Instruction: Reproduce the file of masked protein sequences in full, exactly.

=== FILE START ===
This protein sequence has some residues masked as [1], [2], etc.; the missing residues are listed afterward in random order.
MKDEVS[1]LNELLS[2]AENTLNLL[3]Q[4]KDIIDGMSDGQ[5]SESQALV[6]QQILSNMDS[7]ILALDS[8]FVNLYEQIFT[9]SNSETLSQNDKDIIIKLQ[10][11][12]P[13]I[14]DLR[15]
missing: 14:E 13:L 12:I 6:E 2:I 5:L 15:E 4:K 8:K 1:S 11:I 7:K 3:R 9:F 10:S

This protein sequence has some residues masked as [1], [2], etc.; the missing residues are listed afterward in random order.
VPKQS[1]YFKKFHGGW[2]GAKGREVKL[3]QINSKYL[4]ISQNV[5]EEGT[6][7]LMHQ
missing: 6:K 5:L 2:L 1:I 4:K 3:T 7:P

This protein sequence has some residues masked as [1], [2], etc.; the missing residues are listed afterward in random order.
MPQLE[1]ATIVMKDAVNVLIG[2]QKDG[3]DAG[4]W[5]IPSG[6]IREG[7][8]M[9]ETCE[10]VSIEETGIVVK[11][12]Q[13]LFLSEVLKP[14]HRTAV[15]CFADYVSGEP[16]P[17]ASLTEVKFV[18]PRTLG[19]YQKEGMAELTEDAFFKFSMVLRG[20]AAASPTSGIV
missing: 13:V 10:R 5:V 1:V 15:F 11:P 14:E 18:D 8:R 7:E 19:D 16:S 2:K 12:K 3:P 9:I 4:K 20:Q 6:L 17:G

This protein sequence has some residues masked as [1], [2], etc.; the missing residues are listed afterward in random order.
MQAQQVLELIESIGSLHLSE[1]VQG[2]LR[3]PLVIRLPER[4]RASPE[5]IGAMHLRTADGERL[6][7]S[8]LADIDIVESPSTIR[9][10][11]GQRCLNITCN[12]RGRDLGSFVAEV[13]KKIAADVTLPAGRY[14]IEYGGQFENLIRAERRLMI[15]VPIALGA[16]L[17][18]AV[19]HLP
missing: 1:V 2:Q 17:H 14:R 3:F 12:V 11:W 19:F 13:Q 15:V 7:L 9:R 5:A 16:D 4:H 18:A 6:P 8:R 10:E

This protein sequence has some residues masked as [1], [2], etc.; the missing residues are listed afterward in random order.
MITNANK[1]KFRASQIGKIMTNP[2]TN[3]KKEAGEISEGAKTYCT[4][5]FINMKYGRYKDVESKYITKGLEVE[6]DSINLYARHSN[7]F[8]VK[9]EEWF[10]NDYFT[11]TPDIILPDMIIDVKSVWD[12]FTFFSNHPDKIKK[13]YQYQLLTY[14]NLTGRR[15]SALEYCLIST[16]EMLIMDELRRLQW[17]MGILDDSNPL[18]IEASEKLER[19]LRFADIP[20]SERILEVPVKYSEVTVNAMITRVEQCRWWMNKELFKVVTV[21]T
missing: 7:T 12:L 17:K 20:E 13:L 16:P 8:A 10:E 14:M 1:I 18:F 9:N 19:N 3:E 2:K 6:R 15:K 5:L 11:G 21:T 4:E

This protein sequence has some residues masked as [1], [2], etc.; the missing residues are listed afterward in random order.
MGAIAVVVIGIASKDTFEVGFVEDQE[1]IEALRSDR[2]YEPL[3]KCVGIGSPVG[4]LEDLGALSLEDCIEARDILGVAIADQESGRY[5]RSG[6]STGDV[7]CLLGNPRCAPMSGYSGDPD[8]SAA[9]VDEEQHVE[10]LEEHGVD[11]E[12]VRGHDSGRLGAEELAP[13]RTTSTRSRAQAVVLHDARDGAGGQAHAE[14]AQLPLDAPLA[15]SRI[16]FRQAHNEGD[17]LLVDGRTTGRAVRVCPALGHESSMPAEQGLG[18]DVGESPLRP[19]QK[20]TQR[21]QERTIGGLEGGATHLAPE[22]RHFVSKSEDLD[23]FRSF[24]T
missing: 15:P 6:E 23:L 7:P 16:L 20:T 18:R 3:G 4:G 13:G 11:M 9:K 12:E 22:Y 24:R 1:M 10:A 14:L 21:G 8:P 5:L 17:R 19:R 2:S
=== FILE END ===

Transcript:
This protein sequence has some residues masked as [1], [2], etc.; the missing residues are listed afterward in random order.
MKDEVS[1]LNELLS[2]AENTLNLL[3]Q[4]KDIIDGMSDGQ[5]SESQALV[6]QQILSNMDS[7]ILALDS[8]FVNLYEQIFT[9]SNSETLSQNDKDIIIKLQ[10][11][12]P[13]I[14]DLR[15]
missing: 14:E 13:L 12:I 6:E 2:I 5:L 15:E 4:K 8:K 1:S 11:I 7:K 3:R 9:F 10:S

This protein sequence has some residues masked as [1], [2], etc.; the missing residues are listed afterward in random order.
VPKQS[1]YFKKFHGGW[2]GAKGREVKL[3]QINSKYL[4]ISQNV[5]EEGT[6][7]LMHQ
missing: 6:K 5:L 2:L 1:I 4:K 3:T 7:P

This protein sequence has some residues masked as [1], [2], etc.; the missing residues are listed afterward in random order.
MPQLE[1]ATIVMKDAVNVLIG[2]QKDG[3]DAG[4]W[5]IPSG[6]IREG[7][8]M[9]ETCE[10]VSIEETGIVVK[11][12]Q[13]LFLSEVLKP[14]HRTAV[15]CFADYVSGEP[16]P[17]ASLTEVKFV[18]PRTLG[19]YQKEGMAELTEDAFFKFSMVLRG[20]AAASPTSGIV
missing: 13:V 10:R 5:V 1:V 15:F 11:P 14:E 18:D 8:R 7:E 19:D 16:S 2:K 12:K 3:P 9:I 4:K 20:Q 6:L 17:G

This protein sequence has some residues masked as [1], [2], etc.; the missing residues are listed afterward in random order.
MQAQQVLELIESIGSLHLSE[1]VQG[2]LR[3]PLVIRLPER[4]RASPE[5]IGAMHLRTADGERL[6][7]S[8]LADIDIVESPSTIR[9][10][11]GQRCLNITCN[12]RGRDLGSFVAEV[13]KKIAADVTLPAGRY[14]IEYGGQFENLIRAERRLMI[15]VPIALGA[16]L[17][18]AV[19]HLP
missing: 1:V 2:Q 17:H 14:R 3:F 12:V 11:W 19:F 13:Q 15:V 7:L 9:R 5:A 16:D 4:H 18:A 6:P 8:R 10:E

This protein sequence has some residues masked as [1], [2], etc.; the missing residues are listed afterward in random order.
MITNANK[1]KFRASQIGKIMTNP[2]TN[3]KKEAGEISEGAKTYCT[4][5]FINMKYGRYKDVESKYITKGLEVE[6]DSINLYARHSN[7]F[8]VK[9]EEWF[10]NDYFT[11]TPDIILPDMIIDVKSVWD[12]FTFFSNHPDKIKK[13]YQYQLLTY[14]NLTGRR[15]SALEYCLIST[16]EMLIMDELRRLQW[17]MGILDDSNPL[18]IEASEKLER[19]LRFADIP[20]SERILEVPVKYSEVTVNAMITRVEQCRWWMNKELFKVVTV[21]T
missing: 7:T 12:L 17:K 20:E 13:L 16:P 8:A 10:E 14:M 1:I 18:F 9:N 19:N 3:E 2:K 6:R 15:K 5:L 11:G 21:T 4:E

This protein sequence has some residues masked as [1], [2], etc.; the missing residues are listed afterward in random order.
MGAIAVVVIGIASKDTFEVGFVEDQE[1]IEALRSDR[2]YEPL[3]KCVGIGSPVG[4]LEDLGALSLEDCIEARDILGVAIADQESGRY[5]RSG[6]STGDV[7]CLLGNPRCAPMSGYSGDPD[8]SAA[9]VDEEQHVE[10]LEEHGVD[11]E[12]VRGHDSGRLGAEELAP[13]RTTSTRSRAQAVVLHDARDGAGGQAHAE[14]AQLPLDAPLA[15]SRI[16]FRQAHNEGD[17]LLVDGRTTGRAVRVCPALGHESSMPAEQGLG[18]DVGESPLRP[19]QK[20]TQR[21]QERTIGGLEGGATHLAPE[22]RHFVSKSEDLD[23]FRSF[24]T
missing: 15:P 6:E 23:L 7:P 16:L 20:T 18:R 3:G 4:G 13:G 11:M 9:K 12:E 22:Y 24:R 1:M 10:A 14:L 21:G 8:P 5:L 17:R 19:R 2:S